Time for Hillary’s Silent Majority to Speak Up

Monday, January 25, 2016

By Kindler

 Cross-posted at Daily Kos

Donald Trump has revived an old Nixonian term in claiming that his supporters constitute a “silent majority”.  Of course, like most of what Trump says, this is bunk: no poll has ever shown him with a majority (as opposed to a plurality) of Republican voters, and if there’s anything of which he and his supporters are incapable, it’s silence.

But on the Democratic side, Hillary Clinton has an actual claim to the title.  She has held a majority of Democratic voters in nearly all the polls to date.  And many of her supporters frankly have been pretty quiet.

I know because I’m one of them.  I’ve been generally unobtrusive in my support for Hillary for a number of reasons.

First, I’ve frankly enjoyed watching Bernie’s challenge to her, and have found it beneficial in many ways.  Democracy thrives on competition, and Democrats in particular – for good reason – don’t like coronations.  Every candidate should have competitors holding his or her feet to the fire.  That Bernie has been an articulate advocate for progressive causes makes that challenge all the more worthwhile.

Second, as many have pointed out, Hillary is not necessarily the type of candidate that drives you to want to set up flaming barricades in the street.  She’s a smart, competent, experienced, articulate progressive whose campaign style has much improved from the past.  I think she will be a formidable standard bearer for the Democratic party.  But so far, she’s led a campaign, not a movement – or, well, revolution – and so, many of her supporters have not felt the need to scream just yet.

Finally, I’ve been confident that she will prevail in the battle for the nomination, and so haven’t felt a necessity to raise my voice.

That is, until this moment.  As Bernie-mania grips the press and social media, it is now time for Hillary supporters like me to speak up and provide a reality check.  No, I don’t mean that it’s time for more petty sniping and name-calling between supporters on both sides – that does no one any good.  But it is time to stand up and support our candidate, and explain why.

 Hillary’s always been more of a progressive than she’s given credit for, just as all the media hype about her being “untrustworthy” has long been blown way out of proportion.  We’ve been breathlessly warned about “Clinton scandals” for two and a half decades, and all we ever really got was one lousy blow job.

While staking out strong progressive positions on a range of issues, she’s also been in the political and governmental realm long enough to know what’s achievable.  We need a candidate who not only has a strong shot at getting elected, but who is ready to govern once that happens.

The sad fact is that Bernie Sanders is catnip to Republican political operatives, and they can’t even hide how thrilled they are at the idea of running against him.  This article from Yahoo News is a good foretaste of what you’ll hear 24-7 on the media if he’s the nominee.  Republicans will make sure you never stop hearing about his visit to the Sandinistas in 1985, his one-time interest in nationalizing major industries, and of course that word, “SOCIALIST”.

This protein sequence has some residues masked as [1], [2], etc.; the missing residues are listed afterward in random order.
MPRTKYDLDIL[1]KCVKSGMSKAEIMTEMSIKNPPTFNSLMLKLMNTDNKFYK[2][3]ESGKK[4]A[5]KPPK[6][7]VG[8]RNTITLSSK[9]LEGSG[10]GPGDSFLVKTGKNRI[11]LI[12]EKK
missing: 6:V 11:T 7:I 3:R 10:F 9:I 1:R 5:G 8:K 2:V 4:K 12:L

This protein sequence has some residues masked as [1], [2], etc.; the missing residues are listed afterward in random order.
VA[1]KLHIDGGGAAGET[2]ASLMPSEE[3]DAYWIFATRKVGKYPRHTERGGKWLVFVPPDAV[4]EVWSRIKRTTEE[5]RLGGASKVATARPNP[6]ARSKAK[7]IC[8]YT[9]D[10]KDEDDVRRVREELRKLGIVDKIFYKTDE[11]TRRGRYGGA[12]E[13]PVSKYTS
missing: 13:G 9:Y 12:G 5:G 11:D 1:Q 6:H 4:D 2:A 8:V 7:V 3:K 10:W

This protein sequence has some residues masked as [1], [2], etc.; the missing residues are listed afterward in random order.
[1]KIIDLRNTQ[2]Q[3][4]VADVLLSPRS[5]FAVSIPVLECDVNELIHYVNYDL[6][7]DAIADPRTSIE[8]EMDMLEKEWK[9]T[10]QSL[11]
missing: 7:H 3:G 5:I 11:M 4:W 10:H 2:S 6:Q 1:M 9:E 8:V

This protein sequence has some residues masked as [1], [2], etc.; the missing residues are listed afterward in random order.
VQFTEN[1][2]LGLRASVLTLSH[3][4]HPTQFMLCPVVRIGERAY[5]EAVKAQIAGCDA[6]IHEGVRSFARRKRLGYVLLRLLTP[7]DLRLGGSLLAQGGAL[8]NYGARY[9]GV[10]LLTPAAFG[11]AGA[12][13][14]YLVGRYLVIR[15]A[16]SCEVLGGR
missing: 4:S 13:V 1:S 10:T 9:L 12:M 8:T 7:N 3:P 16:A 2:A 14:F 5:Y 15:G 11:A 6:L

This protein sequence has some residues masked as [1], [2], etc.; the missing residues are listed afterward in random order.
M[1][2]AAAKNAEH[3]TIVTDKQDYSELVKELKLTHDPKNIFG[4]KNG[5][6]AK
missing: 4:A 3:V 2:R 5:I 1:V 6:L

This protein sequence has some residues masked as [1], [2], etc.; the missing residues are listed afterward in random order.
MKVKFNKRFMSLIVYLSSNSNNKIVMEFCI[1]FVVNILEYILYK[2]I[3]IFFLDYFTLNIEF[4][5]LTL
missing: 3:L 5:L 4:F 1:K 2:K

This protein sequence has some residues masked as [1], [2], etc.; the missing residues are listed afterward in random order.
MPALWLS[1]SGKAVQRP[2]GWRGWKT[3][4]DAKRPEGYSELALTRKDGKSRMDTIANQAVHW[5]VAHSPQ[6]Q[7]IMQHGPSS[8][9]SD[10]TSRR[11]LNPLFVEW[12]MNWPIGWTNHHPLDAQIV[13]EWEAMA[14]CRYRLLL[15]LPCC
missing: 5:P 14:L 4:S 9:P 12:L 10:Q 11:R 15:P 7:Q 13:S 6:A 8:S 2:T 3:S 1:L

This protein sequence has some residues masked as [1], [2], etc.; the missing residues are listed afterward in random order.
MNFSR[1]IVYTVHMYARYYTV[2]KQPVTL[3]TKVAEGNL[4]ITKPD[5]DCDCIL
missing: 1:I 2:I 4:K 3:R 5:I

Yes, I understand that the Socialist label is not as toxic to Democrats as it once was – ironically enough, probably due in part to how continuously conservative outlets like Fox have wrongly applied the word to standard progressives like President Obama.  But that does not mean that the general public is any more ready to accept a Socialist president than they’ve been up to this point.

I would politely challenge any Bernie supporters who think he can win the presidency to provide me a list of self-described Socialists who’ve won national office over the past 50 years.  Few movements begin at the presidential level.  While a political revolution such as Bernie promises would be wonderful, I’d like to see more evidence of it – beyond thousands of white folks attending his rallies – before I sign up.

I suspect that many of the young people supporting Bernie don’t know a lot about the days before Bill Clinton’s presidency when Democrats had a heck of a hard time winning the White House.  We lost with Humphrey in ’68, with McGovern in ’72, with Carter in ’80, with Mondale in ’84 and with Dukakis in ’88 – winning during that long stretch only with Carter in ’76 after Nixon resigned in disgrace.

I sure don’t want to go back to those days, but more to the point, America can’t afford for Democrats to lose when Republicans are set to elect a right wing lunatic like Donald Trump, Ted Cruz – or even Marco Rubio.  We can’t afford to play around when our opponents are floating insane policies like banning Muslims, expelling 11 million undocumented immigrants, doing nothing about climate change, or prohibiting abortion even in cases of rape and incest.

As David Roberts discussed in Vox recently, even if elected, Bernie would almost surely face all the same constraints that Obama has had to deal with during his presidency.  Anyone who thinks that all the barriers to single payer health insurance or breaking up the banks are suddenly, magically going to melt away is smoking something that won’t be legalized under Republican rule either.

I love to dream big progressive dreams, and I give kudos to Bernie for sketching out many of those dreams so beautifully.  Some will come true, too, but only through the same grinding processes of organizing, legislating, deal-making and day-to-day governing that constitute the American system of governance.  This will not change no matter who is elected.

We need to win and we need to govern, and Hillary Clinton is the best equipped to do both.  And I’m not going to be quiet about my opinion on that matter any more.